Your credit score is the most critical factor that will determine the amount of interest you have to pay on a loan. Having bad credit can be detrimental to your finances and place many obstacles in front of you when it comes to accessing loans.
Fortunately, there are many ways to boost a credit score. Read on to learn more about improving your credit score.
What Factors Make Up Your Credit Score
Given below are the major factors that make up your credit score:
Payment history accounts for 35% of your credit score. Serious payment issues such as bankruptcy, charge-offs, tax liens, repossession, and foreclosure can hurt your credit score, making it difficult to get approved for anything that requires good credit. The best way to improve this scoring factor is to make on-time payments every month.
Credit utilization refers to the amount of your credit limit you use. It accounts for 30% of your credit score. To maintain a good credit score, try to use not more than 30% of your credit limit. You can minimize your credit utilization by trying things such as making extra payments during the month and setting balance alerts.
Duration of Credit History
The length of time your accounts have been open, as well as the length of time since the account’s last action, account for 15% of your credit score. While it is impossible to have a good score if you are new to credit, it can take just a short time to achieve a favorable score.
A more extended credit history offers more information and a clearer picture of long-term financial discipline. Thus, if you don’t have a credit history, you should start using credit to improve your score.
Types of Credit on Your Report
This factor accounts for 10% of your credit score. There are two main types of credit accounts – installment loans and revolving accounts. You’ll generally have a better score if you have both types of credit on your credit report because it shows you have experience in managing different types of credit.
Number of Credit Inquiries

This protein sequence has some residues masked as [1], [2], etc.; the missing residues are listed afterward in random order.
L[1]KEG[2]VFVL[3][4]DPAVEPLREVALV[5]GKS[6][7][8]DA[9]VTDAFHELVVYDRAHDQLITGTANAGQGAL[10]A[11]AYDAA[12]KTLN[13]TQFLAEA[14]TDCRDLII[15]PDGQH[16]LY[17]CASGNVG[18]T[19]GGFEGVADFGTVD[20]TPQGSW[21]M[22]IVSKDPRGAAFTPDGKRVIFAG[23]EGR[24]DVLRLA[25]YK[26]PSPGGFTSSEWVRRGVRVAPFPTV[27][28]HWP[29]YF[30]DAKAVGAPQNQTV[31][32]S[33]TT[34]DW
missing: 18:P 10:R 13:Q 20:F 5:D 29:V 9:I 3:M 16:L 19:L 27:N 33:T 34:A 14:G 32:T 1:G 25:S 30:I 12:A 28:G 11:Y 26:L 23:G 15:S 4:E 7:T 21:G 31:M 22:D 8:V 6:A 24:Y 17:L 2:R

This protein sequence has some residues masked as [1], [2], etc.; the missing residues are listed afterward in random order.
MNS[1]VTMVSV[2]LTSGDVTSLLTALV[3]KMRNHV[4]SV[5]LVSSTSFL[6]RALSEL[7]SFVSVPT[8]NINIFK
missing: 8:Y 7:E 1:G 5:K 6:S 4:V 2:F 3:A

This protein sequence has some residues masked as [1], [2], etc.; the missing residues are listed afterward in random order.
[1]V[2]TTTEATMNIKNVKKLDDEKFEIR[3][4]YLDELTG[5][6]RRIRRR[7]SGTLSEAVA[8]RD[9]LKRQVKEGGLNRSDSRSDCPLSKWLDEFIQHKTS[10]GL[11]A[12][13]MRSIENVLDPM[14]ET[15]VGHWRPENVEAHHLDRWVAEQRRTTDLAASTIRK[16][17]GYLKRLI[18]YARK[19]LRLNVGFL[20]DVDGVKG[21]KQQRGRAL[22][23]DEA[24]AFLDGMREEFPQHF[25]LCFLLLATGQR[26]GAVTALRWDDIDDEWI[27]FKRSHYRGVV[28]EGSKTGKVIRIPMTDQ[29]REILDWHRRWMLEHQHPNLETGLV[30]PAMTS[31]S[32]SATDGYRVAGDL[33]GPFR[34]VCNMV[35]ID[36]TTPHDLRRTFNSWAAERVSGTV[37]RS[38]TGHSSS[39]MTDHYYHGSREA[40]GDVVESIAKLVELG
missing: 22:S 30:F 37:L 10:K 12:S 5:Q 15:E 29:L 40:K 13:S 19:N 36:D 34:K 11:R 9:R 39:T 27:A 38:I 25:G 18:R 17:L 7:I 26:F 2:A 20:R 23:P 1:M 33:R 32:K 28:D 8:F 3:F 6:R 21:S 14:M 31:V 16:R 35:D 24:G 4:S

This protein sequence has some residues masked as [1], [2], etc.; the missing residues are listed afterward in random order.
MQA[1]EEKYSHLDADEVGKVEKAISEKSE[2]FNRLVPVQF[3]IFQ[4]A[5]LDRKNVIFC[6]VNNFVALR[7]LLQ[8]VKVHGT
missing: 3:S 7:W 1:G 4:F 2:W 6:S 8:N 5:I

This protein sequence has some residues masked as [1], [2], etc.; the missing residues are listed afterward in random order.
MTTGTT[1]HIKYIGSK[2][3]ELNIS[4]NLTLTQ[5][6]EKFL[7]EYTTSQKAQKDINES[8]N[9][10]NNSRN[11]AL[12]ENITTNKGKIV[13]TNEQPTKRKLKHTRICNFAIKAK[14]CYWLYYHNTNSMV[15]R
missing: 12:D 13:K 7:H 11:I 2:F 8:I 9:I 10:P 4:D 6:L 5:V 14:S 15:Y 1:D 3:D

The number of hard inquiries financial institutions make when you apply for credit makes up 10% of your credit score. Too many inquiries can be an indication of higher risk, which can be detrimental to your score.
Side Effects of a Bad Credit Score
Bad credit can have a range of negative repercussions, including the following:
Your Loan Application Might Be Rejected
If you have poor credit, lenders and creditors see you as high risk. Thus, they’ll be less inclined to lend you the money you need. Whether you want a home loan or a car loan, your loan applications might face rejection.
High-Interest Rates on Loans and Credit Cards
Credit scores show the likelihood that you’ll default on a loan or credit card obligation. Having a poor credit score means you’re a riskier borrower compared to somebody with a better score. Lenders and creditors will make you pay for that risk by lending you money at a higher interest rate.
Paying a Deposit for Utilities
With poor credit, you’ll often have a hard time setting up an account with an electric supplier or other utility companies. The utility companies may ask you to pay a deposit before you sign up for a service. The deposit will serve as insurance in case you fail to pay your bill. If you do not want to pay a deposit you might want to compare energy plans and look for a light company with no deposit.
Higher Insurance Premiums
Your premium won’t go up because of a drop in your credit score. Likewise, a decrease in credit score range below 600 won’t lead to the cancellation of your policy. However, a poor credit score may undermine your chances of getting the lowest possible rates.
Tips to Improve Your Credit Score
There are many ways to improve your credit score. Below are a few simple tips to get you started:
Review Your Credit Report
Request your free credit report and review it carefully. Dispute any mistakes that you find. Alerting the credit-reporting agency on wrong information will help boost your score when they remove the false information.
Make Timely Bill Payments
Lenders check your credit report to see how timely you pay your bills. They usually consider past payment performance as a good indicator of future performance. You can improve this credit-scoring factor by making on-time bill payments.
Pay off Debts
Your outstanding debts account for 30% of your credit score. Thus, debt repayment can go a long way in improving your credit score.
Lower Your Credit Utilization
Credit utilization is the second most crucial factor in determining your credit score. You can manage your credit utilization by paying your credit card balances in full every month. Try to keep your total balance at no more than 30% of your credit limit.